I'm studying the English vowels of the IPA. However, I got a few questions which can't be diffused after discussions with my friends.
1. What's the difference between "ə" and "ʌ"?
I don't want an answer about the position of tongue and the shape of the mouth; instead, I wish to distinguish simply based on listening it. I know "ə" is kind of a very short "e" while "ʌ" is the sound of "u" in "up." However, I can't distinguish which one it is when listening to a word.
2. The 12 vowels in English
The 12 vowels should be as listed below (if I didn't get it wrongly).
ʌ, ɑː, æ, ɛ (e), ə, ɜː, ɪ, iː, ɒ, ɔː, ʊ, and uː.
While one of my friends studying phonology told me that ː (indicating long vowels) can be attached to all vowels. While my another friend told me that the 12 vowels listed above are the only possible vowels in English. Who was correct?
3. Distinguishing between long vowels
I found it quite difficult to do so. It is easy when I see "ee" in "see" or "oo" in "soon". But how could I distinguish it when it comes to "a" in "arm" and "u" in "turn", provided that both of them are long vowels?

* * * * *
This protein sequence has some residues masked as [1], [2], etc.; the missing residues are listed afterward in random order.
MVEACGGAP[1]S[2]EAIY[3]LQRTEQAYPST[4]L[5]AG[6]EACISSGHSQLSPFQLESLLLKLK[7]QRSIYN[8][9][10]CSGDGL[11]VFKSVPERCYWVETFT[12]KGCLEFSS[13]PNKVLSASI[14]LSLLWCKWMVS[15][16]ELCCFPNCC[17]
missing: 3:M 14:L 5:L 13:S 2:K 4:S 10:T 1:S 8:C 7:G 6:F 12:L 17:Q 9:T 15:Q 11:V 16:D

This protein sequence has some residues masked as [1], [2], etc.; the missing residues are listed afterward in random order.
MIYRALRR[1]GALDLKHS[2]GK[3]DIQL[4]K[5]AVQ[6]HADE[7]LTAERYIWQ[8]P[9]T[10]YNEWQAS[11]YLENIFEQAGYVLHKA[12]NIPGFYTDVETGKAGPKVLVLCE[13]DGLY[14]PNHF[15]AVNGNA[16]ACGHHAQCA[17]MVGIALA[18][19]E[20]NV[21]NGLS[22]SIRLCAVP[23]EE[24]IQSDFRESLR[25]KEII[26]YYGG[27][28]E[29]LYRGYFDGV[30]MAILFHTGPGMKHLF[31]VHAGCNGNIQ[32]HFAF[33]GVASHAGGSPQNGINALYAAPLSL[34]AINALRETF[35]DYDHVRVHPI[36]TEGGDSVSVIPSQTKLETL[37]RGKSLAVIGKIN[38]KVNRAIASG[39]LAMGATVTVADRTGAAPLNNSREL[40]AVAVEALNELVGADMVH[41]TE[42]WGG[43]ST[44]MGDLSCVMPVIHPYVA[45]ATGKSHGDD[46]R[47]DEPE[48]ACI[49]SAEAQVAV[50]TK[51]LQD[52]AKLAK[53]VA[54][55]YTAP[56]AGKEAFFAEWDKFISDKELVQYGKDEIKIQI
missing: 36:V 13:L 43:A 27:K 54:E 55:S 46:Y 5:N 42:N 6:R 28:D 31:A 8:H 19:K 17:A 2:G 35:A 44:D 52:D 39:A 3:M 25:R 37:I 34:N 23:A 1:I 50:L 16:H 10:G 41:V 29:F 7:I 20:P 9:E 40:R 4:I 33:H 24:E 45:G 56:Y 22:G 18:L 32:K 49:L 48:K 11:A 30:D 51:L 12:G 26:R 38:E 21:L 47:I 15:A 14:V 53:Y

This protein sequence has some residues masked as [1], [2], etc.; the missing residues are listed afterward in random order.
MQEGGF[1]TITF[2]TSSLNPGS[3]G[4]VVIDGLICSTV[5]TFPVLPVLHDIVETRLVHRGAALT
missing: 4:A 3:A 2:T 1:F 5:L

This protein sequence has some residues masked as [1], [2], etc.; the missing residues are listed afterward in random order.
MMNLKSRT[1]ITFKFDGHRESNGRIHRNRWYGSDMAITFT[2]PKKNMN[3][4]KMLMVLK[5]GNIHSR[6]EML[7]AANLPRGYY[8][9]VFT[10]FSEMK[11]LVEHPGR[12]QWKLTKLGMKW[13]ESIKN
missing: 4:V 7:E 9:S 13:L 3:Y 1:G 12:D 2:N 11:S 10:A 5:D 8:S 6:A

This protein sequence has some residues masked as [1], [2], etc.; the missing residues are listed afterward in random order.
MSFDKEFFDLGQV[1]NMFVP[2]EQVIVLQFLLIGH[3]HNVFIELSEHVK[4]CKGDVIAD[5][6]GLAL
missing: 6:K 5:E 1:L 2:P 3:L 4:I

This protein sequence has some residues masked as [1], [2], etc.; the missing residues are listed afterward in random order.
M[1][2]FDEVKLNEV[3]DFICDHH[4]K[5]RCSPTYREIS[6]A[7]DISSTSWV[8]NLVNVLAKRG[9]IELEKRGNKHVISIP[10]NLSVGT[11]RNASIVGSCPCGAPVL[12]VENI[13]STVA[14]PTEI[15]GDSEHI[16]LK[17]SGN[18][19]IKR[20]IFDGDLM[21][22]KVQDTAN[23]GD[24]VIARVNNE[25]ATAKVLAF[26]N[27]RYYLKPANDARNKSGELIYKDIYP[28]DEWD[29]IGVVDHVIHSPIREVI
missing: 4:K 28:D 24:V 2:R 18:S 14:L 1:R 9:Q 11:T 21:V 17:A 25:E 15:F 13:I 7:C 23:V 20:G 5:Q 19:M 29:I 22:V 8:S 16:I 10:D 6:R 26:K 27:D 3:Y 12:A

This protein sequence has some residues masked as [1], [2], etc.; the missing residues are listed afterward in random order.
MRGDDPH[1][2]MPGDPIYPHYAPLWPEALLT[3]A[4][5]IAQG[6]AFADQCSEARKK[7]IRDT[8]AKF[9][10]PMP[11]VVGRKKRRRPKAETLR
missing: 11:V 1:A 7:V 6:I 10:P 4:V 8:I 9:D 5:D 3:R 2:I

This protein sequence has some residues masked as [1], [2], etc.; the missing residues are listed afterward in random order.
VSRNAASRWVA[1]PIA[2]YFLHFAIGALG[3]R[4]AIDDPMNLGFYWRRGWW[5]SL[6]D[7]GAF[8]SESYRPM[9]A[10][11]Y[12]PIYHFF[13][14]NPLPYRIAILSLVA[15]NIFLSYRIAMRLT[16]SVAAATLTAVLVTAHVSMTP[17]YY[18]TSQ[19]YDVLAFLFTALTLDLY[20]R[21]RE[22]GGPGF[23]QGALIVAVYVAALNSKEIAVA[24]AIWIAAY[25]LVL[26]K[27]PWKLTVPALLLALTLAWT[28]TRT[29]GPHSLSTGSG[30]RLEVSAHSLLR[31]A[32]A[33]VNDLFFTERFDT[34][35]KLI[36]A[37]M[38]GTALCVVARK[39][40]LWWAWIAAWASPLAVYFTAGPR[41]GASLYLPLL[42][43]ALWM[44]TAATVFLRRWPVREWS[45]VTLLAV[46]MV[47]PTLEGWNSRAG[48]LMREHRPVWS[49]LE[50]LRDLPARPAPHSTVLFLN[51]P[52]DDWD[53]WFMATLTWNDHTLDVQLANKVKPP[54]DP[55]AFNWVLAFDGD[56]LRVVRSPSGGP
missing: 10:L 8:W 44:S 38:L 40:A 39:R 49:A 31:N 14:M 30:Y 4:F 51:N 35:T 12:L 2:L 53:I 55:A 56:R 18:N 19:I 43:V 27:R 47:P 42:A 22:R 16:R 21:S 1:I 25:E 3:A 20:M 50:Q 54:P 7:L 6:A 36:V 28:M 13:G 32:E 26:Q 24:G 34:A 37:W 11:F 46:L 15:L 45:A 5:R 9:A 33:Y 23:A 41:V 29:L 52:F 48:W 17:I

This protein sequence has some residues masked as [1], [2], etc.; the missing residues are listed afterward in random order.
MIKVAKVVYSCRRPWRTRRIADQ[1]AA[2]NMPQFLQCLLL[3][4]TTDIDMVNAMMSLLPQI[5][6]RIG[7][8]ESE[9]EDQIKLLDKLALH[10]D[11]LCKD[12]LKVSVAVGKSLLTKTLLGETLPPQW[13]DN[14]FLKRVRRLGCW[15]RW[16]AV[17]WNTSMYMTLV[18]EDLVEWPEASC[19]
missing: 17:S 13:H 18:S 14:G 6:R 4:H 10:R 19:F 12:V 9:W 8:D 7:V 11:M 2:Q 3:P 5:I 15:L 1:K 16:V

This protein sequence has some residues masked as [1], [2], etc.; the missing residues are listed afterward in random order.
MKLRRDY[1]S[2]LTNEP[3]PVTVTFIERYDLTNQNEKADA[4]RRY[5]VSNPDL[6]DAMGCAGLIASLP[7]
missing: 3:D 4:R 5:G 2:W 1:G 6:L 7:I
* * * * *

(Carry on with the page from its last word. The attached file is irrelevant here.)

4. Matters about accents
I'm personally a second-language learner in English so my pronunciation might not be as accurate (or perhaps natural, or whatever) as those who are native. Does this actually matters how I distinguish those vowels with tiny differences? For example, I used to pronouncing "professional" as "pro..." while the Oxford Dictionary pronounced it like "pra..."
5. The CVC pattern
It was my friend introducing this to me. Based on his explanation, it should be a consonant-vowel-consonant pattern for each word. And my question is: there are so many words (or I would say syllables) aren't ending in a consonant. For example, "see" is /siː/ which is a CV pattern. This denies that my friend said CVC is the most basic form of each word. I think I might get something missed out so can somebody point out what it is?
[I think this might be a similar situation of that we (as 2nd language learners) regard SVO as the basic statement structure while SV (like "it's raining") is also possible]
I hope this may not be too much and thank you for your kind responses.